Angel Pagan Getty

Giants won’t make qualifying offers to their free agents, including Angel Pagan


Angel Pagan was a key contributor for the World Series champion Giants this season, batting .288/.338/.440 with eight home runs, 56 RBI, 29 stolen bases and a .778 OPS while playing solid defense in center field. However, the Giants are prepared to let him walk for nothing if he signs elsewhere as a free agent.

That’s life with the new collective bargaining agreement, as Andrew Baggarly of reports that the Giants will not make qualifying offers to any of their free agents. This list includes Pagan, Melky Cabrera and Jeremy Affeldt. Marco Scutaro is also a free agent, but the Giants can’t make him a qualifying offer since he was acquired from the Rockies during the season.

As Craig¬†explained in detail earlier this week, teams must make a one-year qualifying offer to impending free agents in order to secure draft pick compensation. The dollar amount is determined by the average of the top 125 salaries in the game, so this year it checks in at $13.3 million. That would obviously be a pretty hefty chunk of change if Pagan was to accept, but he’ll likely be looking for a multi-year deal coming off such a strong season. Still, the Giants weren’t willing to take the chance.

Of course, just because the Giants aren’t making any qualifying offers doesn’t mean they aren’t interested in bringing any of their free agents back if the price is right. Giants general manager Brian Sabean has expressed interest in re-signing Pagan, but Baggarly hears team officials are less confident about doing so. That he won’t cost a draft pick will certainly make him more attractive to interested teams.

Mike Scioscia will return as Angels manager in 2016

ANAHEIM, CA - JULY 21:  Manager Mike Scioscia #14 of the Los Angeles Angels of Anaheim in the dugout during batting practice before a game against the Minnesota Twins at Angel Stadium of Anaheim on July 21, 2015 in Anaheim, California.  (Photo by Jonathan Moore/Getty Images)
Photo by Jonathan Moore/Getty Images

It was assumed already, but Mike Scioscia made it official during Monday’s press conference for new general manager Billy Eppler that he will return as Angels manager in 2016.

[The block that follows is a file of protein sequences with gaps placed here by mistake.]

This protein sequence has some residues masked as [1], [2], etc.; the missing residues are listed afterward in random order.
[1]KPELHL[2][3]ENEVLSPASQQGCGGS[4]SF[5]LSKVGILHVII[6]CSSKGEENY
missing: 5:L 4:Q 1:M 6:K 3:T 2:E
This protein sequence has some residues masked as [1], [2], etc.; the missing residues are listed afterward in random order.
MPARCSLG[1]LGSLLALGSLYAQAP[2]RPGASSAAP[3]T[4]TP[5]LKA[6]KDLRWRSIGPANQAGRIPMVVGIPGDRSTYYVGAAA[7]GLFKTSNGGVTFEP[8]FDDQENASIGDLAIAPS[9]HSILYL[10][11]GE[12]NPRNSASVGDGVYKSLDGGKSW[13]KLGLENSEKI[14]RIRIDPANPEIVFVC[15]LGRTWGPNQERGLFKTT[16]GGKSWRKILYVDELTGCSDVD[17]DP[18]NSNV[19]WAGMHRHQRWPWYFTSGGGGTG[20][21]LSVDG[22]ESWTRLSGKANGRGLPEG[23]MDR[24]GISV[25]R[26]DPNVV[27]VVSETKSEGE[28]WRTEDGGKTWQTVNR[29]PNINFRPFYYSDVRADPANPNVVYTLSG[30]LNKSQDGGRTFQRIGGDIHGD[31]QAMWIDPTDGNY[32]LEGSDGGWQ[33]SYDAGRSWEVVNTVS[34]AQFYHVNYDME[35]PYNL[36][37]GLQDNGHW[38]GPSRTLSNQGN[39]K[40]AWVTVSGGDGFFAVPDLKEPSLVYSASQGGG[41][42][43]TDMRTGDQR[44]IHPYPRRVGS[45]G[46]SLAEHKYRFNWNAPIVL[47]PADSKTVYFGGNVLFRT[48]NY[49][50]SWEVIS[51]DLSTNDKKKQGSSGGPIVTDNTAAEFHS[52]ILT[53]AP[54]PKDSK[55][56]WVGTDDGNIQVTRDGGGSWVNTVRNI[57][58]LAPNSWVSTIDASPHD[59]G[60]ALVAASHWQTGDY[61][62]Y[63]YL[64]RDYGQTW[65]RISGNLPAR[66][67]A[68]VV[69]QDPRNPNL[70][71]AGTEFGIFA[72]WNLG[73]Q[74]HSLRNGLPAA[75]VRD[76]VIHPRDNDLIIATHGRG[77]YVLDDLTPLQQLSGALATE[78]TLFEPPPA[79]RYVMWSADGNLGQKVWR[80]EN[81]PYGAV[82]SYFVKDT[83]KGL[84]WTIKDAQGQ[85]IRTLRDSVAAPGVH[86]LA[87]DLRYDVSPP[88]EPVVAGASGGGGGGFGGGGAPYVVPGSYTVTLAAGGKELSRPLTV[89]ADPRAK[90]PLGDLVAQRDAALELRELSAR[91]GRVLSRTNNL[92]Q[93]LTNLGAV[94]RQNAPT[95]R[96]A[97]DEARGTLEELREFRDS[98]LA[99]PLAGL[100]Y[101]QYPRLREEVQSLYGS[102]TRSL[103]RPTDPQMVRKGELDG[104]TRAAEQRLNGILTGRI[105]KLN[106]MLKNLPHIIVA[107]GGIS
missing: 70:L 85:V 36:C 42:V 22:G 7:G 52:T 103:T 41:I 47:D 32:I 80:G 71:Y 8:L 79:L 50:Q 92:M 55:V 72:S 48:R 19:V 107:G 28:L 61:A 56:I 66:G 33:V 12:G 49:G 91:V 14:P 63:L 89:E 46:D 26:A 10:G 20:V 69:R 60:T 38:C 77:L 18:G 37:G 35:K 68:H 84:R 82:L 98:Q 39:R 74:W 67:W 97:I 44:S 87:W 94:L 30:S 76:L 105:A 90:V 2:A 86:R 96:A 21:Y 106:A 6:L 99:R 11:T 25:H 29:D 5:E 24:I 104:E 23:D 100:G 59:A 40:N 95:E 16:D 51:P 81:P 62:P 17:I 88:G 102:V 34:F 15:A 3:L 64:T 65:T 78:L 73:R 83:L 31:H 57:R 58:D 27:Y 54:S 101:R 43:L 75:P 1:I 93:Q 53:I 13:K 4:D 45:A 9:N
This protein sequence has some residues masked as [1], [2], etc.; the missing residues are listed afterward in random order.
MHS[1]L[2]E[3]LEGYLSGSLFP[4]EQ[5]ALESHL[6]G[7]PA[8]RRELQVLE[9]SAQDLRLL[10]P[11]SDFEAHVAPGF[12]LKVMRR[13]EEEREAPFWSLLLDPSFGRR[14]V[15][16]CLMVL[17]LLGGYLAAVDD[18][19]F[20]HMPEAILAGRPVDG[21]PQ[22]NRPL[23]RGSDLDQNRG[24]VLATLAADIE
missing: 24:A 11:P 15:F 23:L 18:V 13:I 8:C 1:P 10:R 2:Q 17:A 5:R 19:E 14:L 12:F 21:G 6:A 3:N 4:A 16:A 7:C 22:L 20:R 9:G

Scioscia, the longest-tenured manager in the majors, has been at the helm with the Angels since 2000. There was a clause in his contract which allowed him to opt out after the 2015 season, but he has decided to stay put. He still has three years and $15 million on his contract, which runs through 2018.

Jerry Dipoto resigned as Angels general manager in July amid tension with Scioscia, so there were naturally questions today about what to expect with first-time GM Eppler in the fold. According to David Adler of, Scioscia isn’t concerned.

“I think we’re going to mesh very well,” Scioscia said. “If we adjust, or maybe he adjusts to some of the things, there’s going to be collaboration that’s going to make us better.”

Eppler is the fourth general manager during Scioscia’s tenure with the team.

After winning the AL West last season, the Angels finished 85-77 this season and narrowly missed the playoffs. The team hasn’t won a postseason game since 2009.

Carlos Gomez says he’ll be in lineup for Wild Card game vs. Yankees

Houston Astros' Carlos Gomez hoops after scoring a run against the Texas Rangers in the eighth inning of a baseball game Sunday, Sept. 27, 2015, in Houston. Gomez scored from third base on a Bobby Wilson passed ball. The Astros won 4-2. (AP Photo/Pat Sullivan)
AP Photo/Pat Sullivan

Astros center fielder Carlos Gomez sat out the final series of the regular season in order to rest a strained left intercostal muscle, but there was good news coming out of a workout today in advance of Tuesday’s Wild Card game vs. the Yankees.

This has been a lingering issue for Gomez, who missed 13 straight games with the injury last month. He aggravated the strain on a throw to home plate last Wednesday and was forced to sit while the Astros fought to keep their season alive. Astros manager A.J. Hinch told reporters last week that Gomez’s injury would typically take 45-50 days to recover from, so it’s fair to wonder how productive he can be during the postseason.

Gomez mostly struggled after coming over from the Brewers at the trade deadline, batting .242 with four home runs and a .670 OPS over 41 games.